No clear cut winner in race for Nepal PM`s post amid deadlock
Nepali Congress and UCPN-Maoist, who are seeking to form the next government, are locked in a last-minute negotiations with other political parties in the fifth round of parliamentary vote for a new premier.
Kathmandu: Nepali Congress and
UCPN-Maoist, who are seeking to form the next government, are
locked in a last-minute negotiations with other political
parties, amid indications that Maoist chief Prachanda and
his rival R.C Poudyal are yet to garner a majority support in
the fifth round of parliamentary vote for a new premier.
As in the earlier four rounds of voting in the House,
the third largest party CPN-UML and the Terai-based Madhesi
alliance with 84 lawmakers, have decided to remain neutral
during the key House voting tomorrow.
Hectic consultations are under way among major
political parties ahead of election, with the Nepali Congress
and CPN-UML trying to woo the CPN-UML and the Madhesi parties.
During his meeting with caretaker Prime Minister
Madhav Kumar Nepal, Poudyal asked the CPN-UML not to remain
neutral and to extend support to the Nepali Congress, sources
However, Pradip Gyawali, a standing committee member
of CPN-UML, feels that the deadlock will continue tomorrow.
"The fifth Prime Ministerial run-off scheduled to be
held in Kathmandu on Wednesday is also unlikely to elect a new
Prime Minister," said Pradip Gyawali, standing committee
member of CPN-UML, at a function in the capital today.
"I don’t think that the fifth round of election for
the post of prime minister will yield any result," said
He underlined the need to "focus on the main agenda of
the peace process and completing the task of drafting the
constitution rather than focusing on who should lead the
Krishna Prasad Sitaula, Nepali Congress central
committee member, said political consensus is the main issue
at the moment and it cannot be brought about without managing
the arms and the armies of the Maoists.
Sitaula, who ruled out the possibility of Nepali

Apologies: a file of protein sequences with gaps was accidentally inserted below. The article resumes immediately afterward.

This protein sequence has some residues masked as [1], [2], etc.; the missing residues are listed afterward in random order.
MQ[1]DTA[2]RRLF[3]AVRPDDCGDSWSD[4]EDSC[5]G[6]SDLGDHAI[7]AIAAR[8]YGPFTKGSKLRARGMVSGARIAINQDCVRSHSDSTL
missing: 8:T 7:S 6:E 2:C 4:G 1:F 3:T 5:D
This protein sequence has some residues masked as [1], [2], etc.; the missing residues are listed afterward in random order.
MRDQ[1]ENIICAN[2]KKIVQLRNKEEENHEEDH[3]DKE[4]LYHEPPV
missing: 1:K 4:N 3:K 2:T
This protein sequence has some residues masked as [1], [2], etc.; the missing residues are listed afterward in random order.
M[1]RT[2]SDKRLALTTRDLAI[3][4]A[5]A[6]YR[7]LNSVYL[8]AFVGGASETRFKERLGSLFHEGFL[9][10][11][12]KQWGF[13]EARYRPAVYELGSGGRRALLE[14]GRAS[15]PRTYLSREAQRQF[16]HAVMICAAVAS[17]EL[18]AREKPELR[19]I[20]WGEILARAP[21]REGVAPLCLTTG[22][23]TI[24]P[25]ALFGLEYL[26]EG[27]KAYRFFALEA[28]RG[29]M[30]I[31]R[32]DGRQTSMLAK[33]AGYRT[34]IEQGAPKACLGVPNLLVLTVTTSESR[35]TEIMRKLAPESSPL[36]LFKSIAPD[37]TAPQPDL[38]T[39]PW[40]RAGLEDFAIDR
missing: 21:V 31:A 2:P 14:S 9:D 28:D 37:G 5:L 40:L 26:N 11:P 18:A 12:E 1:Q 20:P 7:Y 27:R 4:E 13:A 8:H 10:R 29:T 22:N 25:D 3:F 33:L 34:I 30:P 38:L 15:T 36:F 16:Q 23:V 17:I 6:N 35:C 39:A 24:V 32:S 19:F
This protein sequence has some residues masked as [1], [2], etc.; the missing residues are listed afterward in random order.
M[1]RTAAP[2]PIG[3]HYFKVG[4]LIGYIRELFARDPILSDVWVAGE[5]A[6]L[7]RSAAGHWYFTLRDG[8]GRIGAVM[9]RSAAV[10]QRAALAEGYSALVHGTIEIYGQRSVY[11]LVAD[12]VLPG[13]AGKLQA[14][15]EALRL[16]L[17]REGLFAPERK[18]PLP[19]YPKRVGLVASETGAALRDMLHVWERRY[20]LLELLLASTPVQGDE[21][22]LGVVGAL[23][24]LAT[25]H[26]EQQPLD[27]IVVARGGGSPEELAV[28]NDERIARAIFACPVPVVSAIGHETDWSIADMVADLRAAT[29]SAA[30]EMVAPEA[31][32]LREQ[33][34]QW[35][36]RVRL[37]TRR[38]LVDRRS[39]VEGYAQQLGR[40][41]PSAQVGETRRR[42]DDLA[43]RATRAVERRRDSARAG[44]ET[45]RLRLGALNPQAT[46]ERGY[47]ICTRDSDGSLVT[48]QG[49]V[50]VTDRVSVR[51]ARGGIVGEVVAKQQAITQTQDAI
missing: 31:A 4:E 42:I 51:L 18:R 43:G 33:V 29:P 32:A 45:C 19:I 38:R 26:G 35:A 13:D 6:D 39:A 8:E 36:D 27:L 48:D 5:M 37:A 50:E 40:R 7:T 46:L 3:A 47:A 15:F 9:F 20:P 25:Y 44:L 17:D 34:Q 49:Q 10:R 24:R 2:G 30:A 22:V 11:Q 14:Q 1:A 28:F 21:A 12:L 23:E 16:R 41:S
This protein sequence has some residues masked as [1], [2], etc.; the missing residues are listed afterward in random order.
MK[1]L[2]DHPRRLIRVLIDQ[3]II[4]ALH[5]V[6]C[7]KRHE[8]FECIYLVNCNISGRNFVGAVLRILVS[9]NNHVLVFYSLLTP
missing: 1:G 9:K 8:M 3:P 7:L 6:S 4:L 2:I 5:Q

Congress withdrawing from the Prime Ministerial race, asked
the Maoists to sincerely implement the past agreements and
accords including the 2006 Comprehensive Peace Accord in order
to create an atmosphere of trust.
"There is still a possibility of forming a government
through democratic alliance and If Nepali Congress forms
government under its leadership it will also try to
accommodate the Maoists," he said.
The UCPN-Maoist, which is largest single party in the
House, has claimed the right to form a new government under
"If we get support from the CPN-UML then we will be in
a position to form a two third majority government," said Dev
Gurung, UCPN-Maoist standing committee member.
"If UML is not prepared to join a Maoist-led
government then we are also open to discuss about forming a
CPN-UML-led government with the support of the Maoists," he
Gurung asked the Nepali Congress to withdraw its
candidate as there is little possibility of forming a
government under its leadership.
The Maoists is the only party which is capable of
leading a government in this transitional period and drafting
the constitution on time, Gurung claimed.
The Madhesi front of four parties -- Madhesi People`s
Rights Forum (MPRF), MPRF?Democratic, Terai Madhes Democratic
Party and Sadbhavana Party -- and most other smaller parties
have decided not to caste their votes during the election.
On August 6, lawmakers failed in their fourth bid to
elect a new premier, with Prachanda and Poudyal failing to
secure a simple majority.
55-year-old Prachanda, a former Prime Minister,
managed to bag only 213 votes while 99 members opposed his
candidature in the poll in the 601-strong Parliament.
Poudyal, 65, also failed to touch the magic figure of
301, receiving just 122 votes in favour and 245 against,
forcing Speaker Subhash Nemwang to announce August 18 as the
date for the fifth round of election.
The country has been in political limbo for over seven
weeks following the resignation of Nepal on June 30 amid
intense Maoists` pressure.
CPN-Maoist, which ended its decade-long civil war in
2006, is the single largest party with 238 seats in the
Constituent Assembly, while Nepali Congress has 114 members in
the House whose two-year term was extended by one year on May
The Assembly, which functions as the country`s interim
parliament, has already failed four times in the last seven
weeks to elect a new prime minister for the troubled young
republic, which has been plagued by political instability in